So how many of you out there have a wireless router? How many of you have a router that is password protected? If you have a wireless router that has no password protection and is open to everyone and their dog, you might want to listen up. It appears that a guy from New York learned a lesson the hard way. I mean, isn’t that how most of us learn a lesson anyway? Well if you would like to learn something new you can leave your wireless router open to the public and have your local FBI agents pay you a visit. That’s right folks, the FBI.
So what brought these fine people to the doorstep of the guy from New York? Child porn images. Where did it come from? Technically it came from this man’s home but it was accessed by some jerk pedophile over the home owners open connection. As far as the FBI’s concerned, the owner is the one who is at fault. So unless you would like an unfriendly knock at your door, you need to take a little bit of time out of your day to figure out your wireless router and add a password to it. For the full article see link below and protect yourself or the guy to the left will steal your connection and get you in trouble.
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By Ricardo — 5 years ago
Good evening. The publication is a continuation of a series of segments based on youth violence. The issue is everywhere but this specific project is based out of Grand Rapids, MI. The video below contains a Keynote presentation regarding the breakdown of this project. It includes the cause of youth violence, some statistics, those who have dealt with it and those who seek to help stop it.Post Views: 13
By Ricardo — 5 years ago
June 19 2012, Governor Rick Snyder signed four bills that would ban synthetic drugs. This would include Spice, K2, and Bath Salts. But what took so long for the powers-that-be in Michigan to finally decide that enough was enough? HuffPost Detroit states that, “after local protests and several tragedies linked to ‘synthetic marijuana,’ Michigan Gov. Rick Snyder announced he will sign into law a package that would ban K2, Spice and other synthetic drugs including “bath salts.” One said protest was held in the city of Zeeland where two moms organized a protest in front of a local business that was carrying the product.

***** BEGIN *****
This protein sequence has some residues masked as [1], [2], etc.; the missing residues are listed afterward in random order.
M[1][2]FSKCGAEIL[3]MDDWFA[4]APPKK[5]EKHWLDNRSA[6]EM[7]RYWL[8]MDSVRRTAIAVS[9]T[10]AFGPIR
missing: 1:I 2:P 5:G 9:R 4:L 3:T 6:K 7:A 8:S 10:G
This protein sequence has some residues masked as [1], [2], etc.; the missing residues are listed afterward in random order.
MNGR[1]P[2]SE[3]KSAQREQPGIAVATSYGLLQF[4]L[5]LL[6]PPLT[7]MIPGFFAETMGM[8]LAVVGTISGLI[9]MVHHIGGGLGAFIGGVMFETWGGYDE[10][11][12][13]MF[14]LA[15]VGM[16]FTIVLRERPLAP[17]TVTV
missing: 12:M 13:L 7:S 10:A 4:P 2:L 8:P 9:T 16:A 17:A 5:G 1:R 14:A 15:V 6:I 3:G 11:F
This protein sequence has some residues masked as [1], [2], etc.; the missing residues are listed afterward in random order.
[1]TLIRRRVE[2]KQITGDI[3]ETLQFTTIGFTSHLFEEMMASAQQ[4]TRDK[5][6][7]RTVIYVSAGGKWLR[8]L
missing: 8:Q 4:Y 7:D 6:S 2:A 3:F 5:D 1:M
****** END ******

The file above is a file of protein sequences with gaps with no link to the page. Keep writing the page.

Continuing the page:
The tragedies surrounding the drugs included an incident in Miami, Fla. that made national news when bath salts, according to nbcsandiego.com, had “been linked to behavior behind multiple attacks that some have labeled ‘zombie apocalypse’.” Locally the incidents involved fatal overdoses and murder. According to HuffPost Detroit, “several tragedies, including a Bloomfield Township teen’s reported fatal overdose on synthetic marijuana and its alleged involvement in the case of Tucker Cipriano, who is charged with murdering his father.”
On the streets, police officers were left to battle an unregulated drug. Detective John Paul Damveld, drug investigator for the West Michigan Enforcement Team responded to Jabber Log in an email stating, “My opinion is that they have a larger reaction to these drugs, which usually causes hallucinations. One occasion led to a motor vehicle crash involving no injuries but both occupants believed they were severely hurt.”
While it was reported by mlive.com that a bill spearheaded by Lowell Republican Sen. Dave Hildenbrand was sent to the “state House for consideration,” a local outcry, as reported by HuffPost Detroit, “caused communities to enact their own bans and protest gas stations where the drugs were being sold.” With all this going on, one would ask why it took so long to pass a law banning synthetic drugs? In a recent interview with Jabber Log, Allegan County Sheriff’s Deputy Morgan Sullivan stated,
“Because these are synthetic drugs, lawmakers would make drug 1403-7 (a bath salt) illegal, so the manufacturers would simply change a molecule in 1403-8 maintaining the same effect but 1403-8 isn’t illegal. You know how long it takes to pass a law? Lawmakers couldn’t keep up.”
With a ban finally in place, mlive.com reported, “smoke shops, party stores, and gas stations in Michigan are clearing the products off their shelves.” In order to keep storeowners on the right side of the law, mlive.com reported, “The Michigan State Police has launched the “K2 is not OK” campaign to warn store owners that selling spice or bath salts will be illegal July 1. Distribution of the drugs carries a 7-year felony penalty under the new law.” How banning synthetic drugs will impact local communities is unknown but the main factor, according to Dep. Sullivan, is the risk.
“If there is someone that wants to use it, you can bet there will be someone ready to profit from it. On the plus side, most of the danger from those listed drugs was their accessibility. The deterrent now is the fact that you have to be willing to take much more of a risk to make it, sell it, buy it, and use it.”Post Views: 19
By Ricardo — 6 years ago
Within Allegan County Central Dispatch sits one of several seasoned 9-1-1 operators. Her 20 years of experience have contributed to the safety of the public as well as her co-workers in public safety. During down time, she jokes with her co-workers in the room. Having a contagious laugh, the others can’t help but join in. The phones rings, the room goes silent.